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Bone tissue

Last updated: April 10, 2021

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The musculoskeletal system is comprised of bones and connective tissue structures, such as cartilage, ligaments, and tendons. These structures are brought into motion by skeletal muscles. To withstand resultant forces, bone tissue resists pressure and tension and is minimally elastic. Bone tissue mainly consists of bone cells (osteoblasts, osteocytes, and osteoclasts) and a mineralized extracellular matrix that is primarily made up of collagen fibrils and hydroxyapatite crystals. Ossification, or bone formation, begins with a framework that consists of either mesenchymal connective tissue (intramembranous ossification) or cartilage (endochondral ossification). Woven bone is formed, which is replaced by the more solid and layered lamellar bone. The outer cortical layers can be macroscopically differentiated from the branched center of the trabeculae.

Function of bone

  • Supportive function
  • Protective function
  • Storage (calcium and phosphorus reservoir)
  • Hematopoiesis

Types of bone

References:[1][2]

Overview

The exact composition or organization of individual bone components differs in the various bones types and maturation stages. All human bones are composed of the same basic elements:

Bone cells

Characteristics of bone cells
Definition Function [3] Location
Osteoprogenitor cells
  • Barely differentiated precursor bone cells that originate from the mesenchyme
Osteoblasts [4]
  • Produce osteoid (organic bone matrix, mainly composed of collagen), which is stored in layers on the mineralized matrix
  • Require alkaline environment (↑ pH) for bone alkaline phosphatase (ALP), an enzyme that cleaves inorganic phosphate from various substrates to make it available for mineralization
  • Control osteoid mineralization (hydroxyapatite formation)
  • Regulate bone remodeling
Osteocytes
Osteoclasts

Bone matrix

Composed of organic and inorganic material:

Bone membranes

  • Periosteum: a membrane of connective tissue that covers the outer surface of the bone in two distinct layers
    • Cambium layer: inner vascular and innervated layer (very sensitive to pain) that is lined with bone cells
    • Fibrous layer: outer layer consisting of connective tissue from which Sharpey fibers extend into the bone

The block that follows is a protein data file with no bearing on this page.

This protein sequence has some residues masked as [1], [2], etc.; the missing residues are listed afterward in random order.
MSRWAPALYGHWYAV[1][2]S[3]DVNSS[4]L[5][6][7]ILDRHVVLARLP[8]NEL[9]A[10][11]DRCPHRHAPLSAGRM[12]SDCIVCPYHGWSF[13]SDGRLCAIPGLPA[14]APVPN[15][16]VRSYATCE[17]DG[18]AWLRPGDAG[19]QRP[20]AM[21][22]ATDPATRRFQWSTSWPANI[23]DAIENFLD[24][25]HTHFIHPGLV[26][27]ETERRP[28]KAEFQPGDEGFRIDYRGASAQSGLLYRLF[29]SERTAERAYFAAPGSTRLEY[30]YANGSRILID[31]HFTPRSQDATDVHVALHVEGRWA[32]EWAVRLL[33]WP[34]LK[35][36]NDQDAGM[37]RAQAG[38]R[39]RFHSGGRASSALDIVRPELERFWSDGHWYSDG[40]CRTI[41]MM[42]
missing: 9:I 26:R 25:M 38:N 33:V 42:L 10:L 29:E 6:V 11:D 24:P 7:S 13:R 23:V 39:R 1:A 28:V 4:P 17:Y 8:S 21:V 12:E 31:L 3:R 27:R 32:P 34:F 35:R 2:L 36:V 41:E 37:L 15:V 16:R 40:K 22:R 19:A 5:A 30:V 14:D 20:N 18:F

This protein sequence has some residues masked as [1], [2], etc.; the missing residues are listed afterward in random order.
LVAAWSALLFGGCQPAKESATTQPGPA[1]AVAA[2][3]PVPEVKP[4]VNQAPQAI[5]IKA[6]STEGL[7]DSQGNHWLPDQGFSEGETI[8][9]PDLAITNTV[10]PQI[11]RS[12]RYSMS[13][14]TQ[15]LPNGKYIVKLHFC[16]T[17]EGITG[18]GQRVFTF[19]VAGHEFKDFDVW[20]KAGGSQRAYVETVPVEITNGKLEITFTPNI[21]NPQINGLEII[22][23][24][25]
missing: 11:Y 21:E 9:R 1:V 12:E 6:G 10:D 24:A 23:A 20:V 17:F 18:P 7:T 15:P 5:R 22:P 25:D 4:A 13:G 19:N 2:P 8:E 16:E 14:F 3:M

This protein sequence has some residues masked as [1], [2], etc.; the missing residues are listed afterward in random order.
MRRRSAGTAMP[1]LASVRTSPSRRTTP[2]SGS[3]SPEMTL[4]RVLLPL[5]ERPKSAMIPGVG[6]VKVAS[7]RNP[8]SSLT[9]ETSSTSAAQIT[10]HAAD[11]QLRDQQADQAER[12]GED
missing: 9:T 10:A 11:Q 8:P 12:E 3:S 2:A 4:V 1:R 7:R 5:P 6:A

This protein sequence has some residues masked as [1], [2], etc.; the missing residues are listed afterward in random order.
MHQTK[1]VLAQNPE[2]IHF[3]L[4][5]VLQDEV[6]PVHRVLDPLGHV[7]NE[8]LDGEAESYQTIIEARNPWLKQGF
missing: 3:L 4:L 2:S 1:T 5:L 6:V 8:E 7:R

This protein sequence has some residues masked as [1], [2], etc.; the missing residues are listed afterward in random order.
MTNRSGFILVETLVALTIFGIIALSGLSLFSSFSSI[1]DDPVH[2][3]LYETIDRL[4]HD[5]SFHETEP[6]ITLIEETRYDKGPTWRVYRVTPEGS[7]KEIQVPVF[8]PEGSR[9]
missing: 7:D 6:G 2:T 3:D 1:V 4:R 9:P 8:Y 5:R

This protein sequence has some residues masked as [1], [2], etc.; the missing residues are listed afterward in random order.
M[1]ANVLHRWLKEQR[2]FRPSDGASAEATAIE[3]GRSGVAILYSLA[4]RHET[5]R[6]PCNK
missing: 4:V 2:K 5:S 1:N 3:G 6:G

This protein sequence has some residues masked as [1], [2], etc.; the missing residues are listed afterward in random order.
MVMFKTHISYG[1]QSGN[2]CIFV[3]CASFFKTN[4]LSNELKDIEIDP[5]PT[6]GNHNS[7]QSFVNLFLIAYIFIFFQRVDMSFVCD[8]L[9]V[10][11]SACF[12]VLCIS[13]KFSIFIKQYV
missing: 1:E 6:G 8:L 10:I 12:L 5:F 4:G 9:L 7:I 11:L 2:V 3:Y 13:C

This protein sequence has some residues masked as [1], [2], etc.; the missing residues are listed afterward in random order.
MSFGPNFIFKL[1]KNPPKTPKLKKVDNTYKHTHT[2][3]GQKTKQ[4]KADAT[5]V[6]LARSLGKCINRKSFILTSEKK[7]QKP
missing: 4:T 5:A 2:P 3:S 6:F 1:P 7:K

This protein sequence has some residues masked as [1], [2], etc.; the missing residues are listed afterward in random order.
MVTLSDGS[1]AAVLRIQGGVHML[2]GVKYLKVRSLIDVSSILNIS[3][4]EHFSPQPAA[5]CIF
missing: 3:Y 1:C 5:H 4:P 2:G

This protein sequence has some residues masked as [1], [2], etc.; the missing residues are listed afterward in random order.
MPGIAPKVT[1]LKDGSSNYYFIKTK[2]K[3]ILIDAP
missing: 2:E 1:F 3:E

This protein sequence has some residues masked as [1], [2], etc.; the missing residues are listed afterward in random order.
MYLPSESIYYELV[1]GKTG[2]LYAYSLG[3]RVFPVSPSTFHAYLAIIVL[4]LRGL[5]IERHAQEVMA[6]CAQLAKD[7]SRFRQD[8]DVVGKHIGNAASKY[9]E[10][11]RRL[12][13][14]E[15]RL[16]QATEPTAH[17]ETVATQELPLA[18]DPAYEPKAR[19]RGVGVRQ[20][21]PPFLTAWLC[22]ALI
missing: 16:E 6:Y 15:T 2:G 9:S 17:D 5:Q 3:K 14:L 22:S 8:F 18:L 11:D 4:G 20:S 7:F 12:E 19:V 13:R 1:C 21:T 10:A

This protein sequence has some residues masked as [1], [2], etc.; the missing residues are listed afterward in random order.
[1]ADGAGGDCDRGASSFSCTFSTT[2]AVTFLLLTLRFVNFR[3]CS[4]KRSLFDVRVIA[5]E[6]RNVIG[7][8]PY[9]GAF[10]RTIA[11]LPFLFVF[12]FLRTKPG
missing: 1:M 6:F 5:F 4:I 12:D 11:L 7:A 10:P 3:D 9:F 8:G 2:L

• Endosteum

The periosteum and the endosteum consist of the same type of bone cells.

Bone marrow

Development of bone

Ossification

Overview of the ossification process
Endochondral ossification Intramembranous ossification
Definition
Process
  1. Mesenchymal cells differentiate into osteoblasts at the ossification center.
  2. Osteoblasts deposit osteoids → osteocytes form after osteoid mineralization → formation of a bone segment
  3. The osteoblasts on the outer surface of the bone segment deposit osteoid layers → appositional growth
  4. Several bone segments fuse to primary trabecular bone.
  5. Blood vessels and undifferentiated mesenchymal cells invade the trabecular bone → formation of bone marrow
  6. Simultaneous construction and remodeling of bone (woven bone → lamellar bone)
  7. Mesenchymal layers that do not become ossified → formation of endosteum and periosteum
Examples

The skull undergoes both processes: some bones (e.g., frontal, parietal bones) are derived from the neural crest and undergo membranous ossification, whereas other bones (e.g., sphenoid, occipital bones) are derived from the paraxial mesoderm and undergo endochondral ossification.

Stages of bone maturity

Bones are arranged into woven bone (primary bone) during embryonic development or bone healing. The structure of woven bone is disorganized and transformed into organized tissue of lamellar bone (secondary bone) through continuous remodeling.

Stages of bone maturity
Woven bone Lamellar bone
Definition
Histology
  • Disorganized collagen fibers
  • Less mineralized bone substance with a high water content
  • Rich in cells

Characteristics

  • Mechanically strong
Remodeling
  • Usually successively remodeled to more stable lamellar bones
  • Load-dependent, continuous remodeling of bone according to acting forces

The direction of collagen fibers of the bone extracellular matrix is an important distinguishing characteristic between immature woven bone and mature lamellar bone.